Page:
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Training the triceps

For a stronger press

If you're looking to cash in on your pressing potential, just performing the big barbell movements won't cut it. Simply because there is always that one lagging muscle in the pressing chain that is holding the rest back, and that needs extra training volume. Today's victim: the triceps. While there are tons of isolation ('single joint') exercises to train this muscle group with, not all of them do as much for improving your bench or strict press. I'll explain how to identify the right triceps exercises for this purpose, and also provide you with some of my own favorites. Programming tips included.

photo by @wearebru

(If you're wondering how to identify lagging triceps in your press, I suggest you read this article first.)

Choosing the right triceps exercises

Important to keep in mind when selecting triceps exercises in support of major pressing movements is that strength gains are quite joint angle specific. If you analyze those presses, then you'll find that the triceps generally contribute most at the top portion of the lift - during the last 45 or so degrees of elbow extension. So that is the range of motion which you want to be targeting with your accessory work. A proper press-building triceps extension is therefore one that tends to require most force development at the top of the movement.

There are a million ways to go about doing this: using bands, chains, barbells, or all kinds of exotic positions. I have however decided to stick to dumbbell exercises for my examples, because they tend to be less abusive on the joints and therefore better serve their purpose as coming secondary to the barbell movements.

Let's get to my 3 personal favorite press-boosting triceps builders:

Incline elbows out extension

This exercise can be done on both a flat or minor incline bench, but I prefer the incline version due to the slightly larger range of motion. A point of focus here is to keep the dumbbells close together at all times in order to keep the strain on the triceps.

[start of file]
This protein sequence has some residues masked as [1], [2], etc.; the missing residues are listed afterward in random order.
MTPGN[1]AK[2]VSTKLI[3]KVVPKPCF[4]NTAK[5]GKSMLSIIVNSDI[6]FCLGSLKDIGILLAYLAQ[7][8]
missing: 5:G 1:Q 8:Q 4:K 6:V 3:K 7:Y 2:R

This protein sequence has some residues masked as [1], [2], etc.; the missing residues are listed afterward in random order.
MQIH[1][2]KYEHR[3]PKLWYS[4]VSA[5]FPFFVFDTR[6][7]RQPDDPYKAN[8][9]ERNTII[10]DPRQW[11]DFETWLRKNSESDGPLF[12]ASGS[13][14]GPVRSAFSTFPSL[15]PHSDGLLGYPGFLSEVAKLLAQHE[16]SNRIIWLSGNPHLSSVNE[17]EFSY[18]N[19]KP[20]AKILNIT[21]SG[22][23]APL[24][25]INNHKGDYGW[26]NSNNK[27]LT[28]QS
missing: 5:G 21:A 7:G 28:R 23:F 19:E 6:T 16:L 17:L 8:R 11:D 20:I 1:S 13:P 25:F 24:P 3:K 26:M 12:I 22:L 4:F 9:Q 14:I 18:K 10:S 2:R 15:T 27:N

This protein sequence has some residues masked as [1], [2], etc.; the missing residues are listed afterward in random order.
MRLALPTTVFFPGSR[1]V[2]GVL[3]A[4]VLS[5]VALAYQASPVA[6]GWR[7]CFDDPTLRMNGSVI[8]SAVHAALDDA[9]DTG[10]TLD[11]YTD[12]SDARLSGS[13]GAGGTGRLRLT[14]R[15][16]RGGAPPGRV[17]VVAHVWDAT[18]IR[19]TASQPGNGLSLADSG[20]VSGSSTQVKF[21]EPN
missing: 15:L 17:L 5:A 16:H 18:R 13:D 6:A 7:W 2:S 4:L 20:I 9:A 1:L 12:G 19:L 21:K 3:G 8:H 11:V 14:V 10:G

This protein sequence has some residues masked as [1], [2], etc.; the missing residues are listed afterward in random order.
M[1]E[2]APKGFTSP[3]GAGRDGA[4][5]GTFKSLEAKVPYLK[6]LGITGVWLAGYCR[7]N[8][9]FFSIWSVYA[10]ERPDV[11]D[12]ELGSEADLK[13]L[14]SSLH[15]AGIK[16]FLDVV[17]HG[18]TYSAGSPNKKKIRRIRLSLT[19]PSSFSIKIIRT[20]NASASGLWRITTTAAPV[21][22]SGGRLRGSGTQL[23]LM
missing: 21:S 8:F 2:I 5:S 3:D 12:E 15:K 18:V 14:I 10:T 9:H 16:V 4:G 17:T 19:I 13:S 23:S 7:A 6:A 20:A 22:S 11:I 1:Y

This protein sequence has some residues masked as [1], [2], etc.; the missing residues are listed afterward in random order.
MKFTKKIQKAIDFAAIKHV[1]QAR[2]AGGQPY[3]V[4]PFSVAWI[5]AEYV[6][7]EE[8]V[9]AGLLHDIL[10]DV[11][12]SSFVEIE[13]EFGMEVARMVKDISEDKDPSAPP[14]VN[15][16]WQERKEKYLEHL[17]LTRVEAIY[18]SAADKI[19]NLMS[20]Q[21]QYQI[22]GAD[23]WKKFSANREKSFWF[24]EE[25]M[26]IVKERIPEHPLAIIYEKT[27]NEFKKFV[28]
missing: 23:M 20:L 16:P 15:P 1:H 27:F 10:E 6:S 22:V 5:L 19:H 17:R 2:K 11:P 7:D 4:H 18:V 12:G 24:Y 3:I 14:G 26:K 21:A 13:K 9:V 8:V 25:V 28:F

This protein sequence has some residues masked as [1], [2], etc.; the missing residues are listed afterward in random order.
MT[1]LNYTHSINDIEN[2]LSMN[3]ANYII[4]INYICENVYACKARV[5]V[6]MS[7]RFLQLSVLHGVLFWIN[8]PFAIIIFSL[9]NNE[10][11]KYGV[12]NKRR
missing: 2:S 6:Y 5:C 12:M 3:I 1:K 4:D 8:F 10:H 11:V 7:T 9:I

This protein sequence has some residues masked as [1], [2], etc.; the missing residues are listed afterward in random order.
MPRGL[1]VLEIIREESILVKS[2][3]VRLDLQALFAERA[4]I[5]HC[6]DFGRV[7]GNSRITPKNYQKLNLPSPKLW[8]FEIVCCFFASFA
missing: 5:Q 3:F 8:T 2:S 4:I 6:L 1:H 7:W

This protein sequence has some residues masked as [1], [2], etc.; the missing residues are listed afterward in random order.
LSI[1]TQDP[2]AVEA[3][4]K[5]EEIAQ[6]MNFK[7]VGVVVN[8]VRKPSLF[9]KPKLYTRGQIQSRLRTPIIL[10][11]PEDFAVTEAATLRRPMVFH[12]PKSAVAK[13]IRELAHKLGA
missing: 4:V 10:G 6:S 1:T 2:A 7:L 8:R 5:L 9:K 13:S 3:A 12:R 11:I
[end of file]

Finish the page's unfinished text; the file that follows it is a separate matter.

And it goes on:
Rolling extensions

This is basically a cheated version of the regular dumbbell triceps extension, in which you create momentum with the shoulder in order to catapult the weight up. This allows for more weight to be lifted, which nicely overloads those last degrees of elbow extension. Be mindful not to rock the elbows forward towards the stomach too much on the way up though, because then you will end up using your chest and shoulders too much.

JM press

While this exercise is usually performed with a barbell, I found it to work very well with dumbbells. The best way to imagine this exercise is to view it as a hybrid between a close grip bench press and a regular dumbbell triceps extension. Keep the elbows tucked to the sides all throughout the movement, and stop the dumbbells at 5 to 10cm above the shoulders in order to stay in the relevant range of motion.

Programming tips

I think it's important to treat these exercises like any strength building movement, so breaking PR's is paramount. Personally I perform one of these exercises at least once a week, making sure to switch between them when progress stalls. My preference goes towards doing them for relatively low (6-10) reps, for 4 to 6 sets, right after lighter barbell pressing. Days on which I do heavy pressing I typically opt for lighter triceps extensions with cables or bands (10-30 reps) in order to manage training stress and ensure all round arm development, but that is a personal choice.

Just keep in mind: strength is a specialization, so you better be accentuating the right joint angles if you're serious about breaking records.

Enjoy the soreness!

Bryan Wolters

MSc. Human Movement Sciences, former powerlifter, and current trainer at Vondelgym Amsterdam.

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